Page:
Make Your Mark: How Charitable Giving in Estate Planning Creates a Lasting Legacy
Legacy matters to all of us, and incorporating philanthropy as a part of your estate plan can go a long way in creating ripples of positive change in the world around you, while also adding a strong layer of respect and nobility to your own legacy.
Let’s dive into how charity works as a part of Estate Planning, and how it can benefit you.
What is Charitable Giving?
Charitable giving is when you set aside part of your estate to be given to a charity. This can be done two ways – specifying an organization you would like to donate to, or leaving it to the trustees of your will to decide. It’s also important to include the registered charity number if you are selecting a specific charity, to avoid confusion with any other organizations or in case of a name change. The donation you make can be money, a specific part of your estate, or a share of your actual or residuary estate.
Benefits of Incorporating Philanthropy Into Your Estate Plan
The benefits of philanthropy in your estate plan are several.
- Firstly, you will be leaving a positive legacy in terms of how you are remembered and the impact you have on the lives of your loved ones and strangers alike.
- Secondly, charitable giving is tax-deductible, which means it can reduce the overall tax payable on your estate by your heirs. You can find out the exact percentages of how much charity can reduce tax by during your meetings with our team.
- Last, but certainly not least, you will be helping the community by supporting those in need and making a meaningful difference.
The Challenges of Philanthropy
Before you turn your good intentions into charitable actions, it is recommended to consult with a legal expert for the following reasons:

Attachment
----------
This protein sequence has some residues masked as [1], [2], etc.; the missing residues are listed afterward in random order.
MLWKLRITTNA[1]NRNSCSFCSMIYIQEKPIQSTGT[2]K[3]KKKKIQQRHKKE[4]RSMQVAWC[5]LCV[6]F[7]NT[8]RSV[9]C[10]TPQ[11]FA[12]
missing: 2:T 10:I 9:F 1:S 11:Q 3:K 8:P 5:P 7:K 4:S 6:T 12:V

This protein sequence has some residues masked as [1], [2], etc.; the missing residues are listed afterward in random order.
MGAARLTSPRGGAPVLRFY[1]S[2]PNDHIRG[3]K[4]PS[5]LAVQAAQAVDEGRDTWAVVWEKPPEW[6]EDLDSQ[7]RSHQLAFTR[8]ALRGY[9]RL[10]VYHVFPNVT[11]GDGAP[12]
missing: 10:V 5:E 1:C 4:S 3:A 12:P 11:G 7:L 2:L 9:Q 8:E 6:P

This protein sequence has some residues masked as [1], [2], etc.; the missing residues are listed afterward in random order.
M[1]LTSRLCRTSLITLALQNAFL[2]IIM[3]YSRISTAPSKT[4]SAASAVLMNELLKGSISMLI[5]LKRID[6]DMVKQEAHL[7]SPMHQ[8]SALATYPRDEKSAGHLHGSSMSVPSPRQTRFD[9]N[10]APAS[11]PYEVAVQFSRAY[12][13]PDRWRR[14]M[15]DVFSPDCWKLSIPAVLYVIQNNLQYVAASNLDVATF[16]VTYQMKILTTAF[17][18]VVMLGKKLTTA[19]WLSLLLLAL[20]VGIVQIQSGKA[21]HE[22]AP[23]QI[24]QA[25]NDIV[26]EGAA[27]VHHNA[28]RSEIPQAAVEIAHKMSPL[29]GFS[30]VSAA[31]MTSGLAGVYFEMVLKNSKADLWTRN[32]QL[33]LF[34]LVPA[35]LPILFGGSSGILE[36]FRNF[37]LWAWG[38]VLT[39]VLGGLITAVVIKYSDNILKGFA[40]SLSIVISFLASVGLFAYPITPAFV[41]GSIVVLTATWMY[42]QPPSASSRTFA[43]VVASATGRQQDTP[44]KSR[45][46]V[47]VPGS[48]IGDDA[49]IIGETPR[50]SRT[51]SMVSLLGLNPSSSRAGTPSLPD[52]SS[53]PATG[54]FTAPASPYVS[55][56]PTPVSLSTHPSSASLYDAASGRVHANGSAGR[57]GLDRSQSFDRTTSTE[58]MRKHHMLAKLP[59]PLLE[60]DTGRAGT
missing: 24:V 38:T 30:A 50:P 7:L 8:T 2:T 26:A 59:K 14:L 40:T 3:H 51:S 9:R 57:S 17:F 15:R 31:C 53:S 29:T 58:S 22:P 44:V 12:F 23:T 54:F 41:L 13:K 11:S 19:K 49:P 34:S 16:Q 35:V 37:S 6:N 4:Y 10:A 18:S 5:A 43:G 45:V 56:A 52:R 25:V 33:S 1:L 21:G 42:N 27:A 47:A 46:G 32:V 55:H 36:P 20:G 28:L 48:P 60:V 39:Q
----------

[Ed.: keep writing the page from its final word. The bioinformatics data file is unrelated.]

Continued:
- Estate laws differ based on your location and you must make decisions based on the laws that your estate plan is bound by.
- The charitable amount should ideally be in an acceptable ratio to the amount that your dependents or heirs are inheriting. This is to avoid conflict within the family, as well as reduce the possibility of your inheritors contesting your charity on the grounds of unfair distribution and your state of mind while creating the plan.
To ensure that you are aware of your state’s laws, that your dependents are receiving the right amount of inheritance, and that your wishes and legacy are protected, you can arrange an initial consultation with an estate planning expert at no cost.
What is a Charitable Remainder Trust (CRT)
A good strategic approach towards charitable giving, that will still ensure a lifetime stream of income for your loved ones, can be in the form of a Charitable Remainder Trust (CRT). A CRT is a “split-interest” trust, which means that it provides financial benefits to both the charity and a non-charitable beneficiary.
With CRTs, the non-charitable beneficiary—you, your child, spouse, or another heir—receives annual income from the trust. All of the assets that “remain” at the end of your lifetime (or a fixed period up to 20 years), pass to the named charity or charities. You can find more information about CRTs on our blog here.
You can also receive significant tax savings by naming your favorite charity as the beneficiary of your IRA, 401(k), or other retirement accounts.
If you are someone who is interested in giving back to society and your community, and doing your part in making this world a better place, feel free to reach out to us. Together, we can discuss a way to make the best of your noble intentions, while ensuring that your family’s future is secure and that they can also be a part of your charitable initiatives!
Contact us to get in touch and get your Estate Plan started!